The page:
As Commodities Tumble, Don't Count Out Gold

The commodity collapse is undeniable.

Just look to 2015 year-to-date returns: Oil has shed 16%, Nickel is down 25%, wheat has lost 15%, and sugar has plunged 28%.  Yet the plunge in commodity prices doesn’t seem to be occurring in unison with the pace of global economic activity.

Precious metals seem  the most oversold as judged by CFTC managed money speculative positions – perhaps the reasoning for Monday’s $9 bounce in COMEX August futures, which have gold at $1094.50, or $22.20 higher than Friday’s contract low price of $1072.30.

What a month it has been for gold!  It’s been slowly eroding for most of July, in early Asian trading last Monday July 20, it had a flash crash of its own, tumbling 5% to $1,100 an ounce in moments.  The unsteadiness of the price action unnerved the most war-torn trading veterans and brought fearful reminisces of golds lurches of 2013.  Consensus was marred.  We fully expected the precious metal to quietly struggle not to abruptly evaporate!  We expected gold to fall like feathers, not to stumble down a marble staircase!

Gold begins a new week just as it ended – trapped within a broad and volatile trading range – closing last week down near 3%, -6.38% for the quarter, and  -7.50% for the year. The reasons for this have been both well-signaled and supposedly sketched in stone. Gold is no longer desired as the Fed remains on course to raise rates, physical markets are dreary, Shanghai warehouse receipts show more gold than once believed, and Indian government to reverse import restrictions.  The pile-on continues as analysts and technicians spill ink with “gold falls as expected”, “any rally should be viewed as corrective”, and “no real supportive price to speak of.”

Although there have been no clear or imminent changes to gold fundamentals there’s no denying that any manufactured sentimentalities for golds rebound have simply vanished. It’s given way to a dark cloud of bearish momentum as China has suddenly lost its appetite for the metal, the Fed will be raising rates, and frankly if the recent travails of Greece won’t cause the grasping for harbors of safety, what will?

It’s no doubt the history of gold has encompassed countless kings and conflicts and its value has ebbed and flowed typically based on the fear of irresponsible monetary/fiscal policy of those governments.  As “there is nothing new under the sun,” we can add central banks to that list.

To place gold in recent context:  It rose from $35 an ounce (Bretton Woods Act) to $183 an ounce in 1974 as the US CPI fast-tracked to 12%.  Gold then sunk with inflation to $104 an ounce in 1976, before surging again during the second and more severe rise in inflation peaking at $850 an ounce in January, 1980.

The following sharp collapse in US inflation, as the Fed boosted interest rates approaching 20%, and instant appreciation of the US dollar saw an equally sharp breakdown in gold, the price retreating to $300 an ounce by the summer of 1982.  The gold price today is well over one-third below its 2011 top, and history books will someday record that much of the decline stemmed from a nagging realization that the direction of the Federal Reserve was not always going one way.  The signs were apparent – we just refused to look in the proper direction.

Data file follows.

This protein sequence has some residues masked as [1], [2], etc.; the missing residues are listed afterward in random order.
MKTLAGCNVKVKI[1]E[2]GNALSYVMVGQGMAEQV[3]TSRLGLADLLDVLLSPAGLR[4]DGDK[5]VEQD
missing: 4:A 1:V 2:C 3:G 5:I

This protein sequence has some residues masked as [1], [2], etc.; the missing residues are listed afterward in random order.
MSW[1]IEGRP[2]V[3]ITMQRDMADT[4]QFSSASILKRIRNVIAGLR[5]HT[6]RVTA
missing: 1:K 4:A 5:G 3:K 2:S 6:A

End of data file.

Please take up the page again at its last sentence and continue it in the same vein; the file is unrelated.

Our market reasoning and the items that bear it are brittle.  Reasoning accrue over time in their visible expressions, articles like gold as it rallied during QE1, stumbled through the period in-between (QE1 & QE2) only to rally again throughout QE2. And even though the trend was discontinued – i.e.,  gold made its initial descent during QE3, the trap had been set as memories do not reside in the minds isolation but are connected to objects and stored in them.

Similarly, our perception of history – the passing down of signals from event to event – makes investing more than a subjective exercise.  Consensus now believes that on September 17th, Janet Yellen will conclude the two-day meeting uttering a phrase (“The FOMC has decided to raise its target for the Fed Funds rate”) that hasn’t been dared spoken in nine years automatically recalling textbook wisdom, deeply scored into our fabric, that higher rates are a negative for gold.

It will likely provide us with that much needed comfort that finally this dismal past has turned into a better present.  It’s also a perfect example of the disenchanted version of history we believe to be true as its problematic at best to subscribe to the idea that tightening cycles are always negative for gold.  In fact, gold rallied during both of the last two tightening cycles (2004-2006, 1999-2000) and was within one 1% of unchanged during the cycle in the mid-1990’s.

Honestly, I don’t find any meaningful relationship between the Fed Funds rate, quantitative easing, physical warehouse stocks, and the resultant gold price.  And, with full acknowledgement that trends can and do last longer than I can remain solvent, that consensus doesn’t have to be wrong, I hereby change my personal “sell” conviction on gold to “buy” in/around September 17 after Fed Funds are raised predicated on nothing other than markets are no longer sitting around idling – they’ve already projected it!